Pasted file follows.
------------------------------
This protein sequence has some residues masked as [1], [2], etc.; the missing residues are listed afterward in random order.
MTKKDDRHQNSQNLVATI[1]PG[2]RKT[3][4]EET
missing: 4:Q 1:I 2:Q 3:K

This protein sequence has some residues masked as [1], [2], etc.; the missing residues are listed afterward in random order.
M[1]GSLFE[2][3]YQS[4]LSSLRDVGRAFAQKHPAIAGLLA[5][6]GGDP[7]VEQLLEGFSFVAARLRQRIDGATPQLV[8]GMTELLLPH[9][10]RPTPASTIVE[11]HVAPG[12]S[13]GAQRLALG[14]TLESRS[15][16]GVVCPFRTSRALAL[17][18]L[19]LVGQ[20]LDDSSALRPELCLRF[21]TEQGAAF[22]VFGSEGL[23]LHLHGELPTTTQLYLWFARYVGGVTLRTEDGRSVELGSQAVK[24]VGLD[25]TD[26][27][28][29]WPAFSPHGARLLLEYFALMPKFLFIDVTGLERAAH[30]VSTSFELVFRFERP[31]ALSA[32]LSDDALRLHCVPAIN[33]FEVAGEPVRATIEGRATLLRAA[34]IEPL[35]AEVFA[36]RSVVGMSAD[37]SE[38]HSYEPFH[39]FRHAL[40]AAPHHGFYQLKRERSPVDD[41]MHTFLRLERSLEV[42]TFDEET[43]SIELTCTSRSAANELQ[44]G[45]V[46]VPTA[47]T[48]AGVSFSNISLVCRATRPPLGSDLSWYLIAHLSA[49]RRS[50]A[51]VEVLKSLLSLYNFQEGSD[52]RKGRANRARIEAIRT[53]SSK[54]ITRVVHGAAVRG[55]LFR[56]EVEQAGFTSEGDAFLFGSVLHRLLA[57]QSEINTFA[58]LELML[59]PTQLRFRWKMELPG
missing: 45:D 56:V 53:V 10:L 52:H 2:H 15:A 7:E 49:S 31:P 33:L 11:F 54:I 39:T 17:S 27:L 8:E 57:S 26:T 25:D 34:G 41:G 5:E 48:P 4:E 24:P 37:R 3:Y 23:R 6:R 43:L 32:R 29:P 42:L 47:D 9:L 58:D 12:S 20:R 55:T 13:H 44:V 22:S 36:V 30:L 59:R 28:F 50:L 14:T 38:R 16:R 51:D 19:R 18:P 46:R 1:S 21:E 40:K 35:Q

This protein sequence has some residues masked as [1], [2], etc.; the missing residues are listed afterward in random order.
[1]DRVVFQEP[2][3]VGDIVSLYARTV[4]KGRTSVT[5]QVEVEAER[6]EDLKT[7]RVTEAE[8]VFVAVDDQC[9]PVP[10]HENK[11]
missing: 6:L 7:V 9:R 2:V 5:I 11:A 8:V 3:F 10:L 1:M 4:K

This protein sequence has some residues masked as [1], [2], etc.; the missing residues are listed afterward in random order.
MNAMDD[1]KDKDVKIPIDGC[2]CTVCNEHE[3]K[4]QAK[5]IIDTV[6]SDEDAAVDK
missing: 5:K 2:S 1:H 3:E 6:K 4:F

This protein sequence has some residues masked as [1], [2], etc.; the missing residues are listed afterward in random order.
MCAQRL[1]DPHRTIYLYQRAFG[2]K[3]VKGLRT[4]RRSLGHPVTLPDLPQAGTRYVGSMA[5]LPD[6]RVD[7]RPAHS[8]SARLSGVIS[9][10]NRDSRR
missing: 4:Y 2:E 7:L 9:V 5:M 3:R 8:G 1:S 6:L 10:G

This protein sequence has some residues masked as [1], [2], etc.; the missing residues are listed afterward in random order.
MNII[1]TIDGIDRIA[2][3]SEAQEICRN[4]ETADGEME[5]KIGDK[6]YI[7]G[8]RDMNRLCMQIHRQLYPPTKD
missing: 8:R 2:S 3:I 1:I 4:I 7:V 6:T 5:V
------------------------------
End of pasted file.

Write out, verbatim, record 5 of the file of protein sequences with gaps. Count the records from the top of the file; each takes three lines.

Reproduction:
This protein sequence has some residues masked as [1], [2], etc.; the missing residues are listed afterward in random order.
MCAQRL[1]DPHRTIYLYQRAFG[2]K[3]VKGLRT[4]RRSLGHPVTLPDLPQAGTRYVGSMA[5]LPD[6]RVD[7]RPAHS[8]SARLSGVIS[9][10]NRDSRR
missing: 4:Y 2:E 7:L 9:V 5:M 3:R 8:G 1:S 6:L 10:G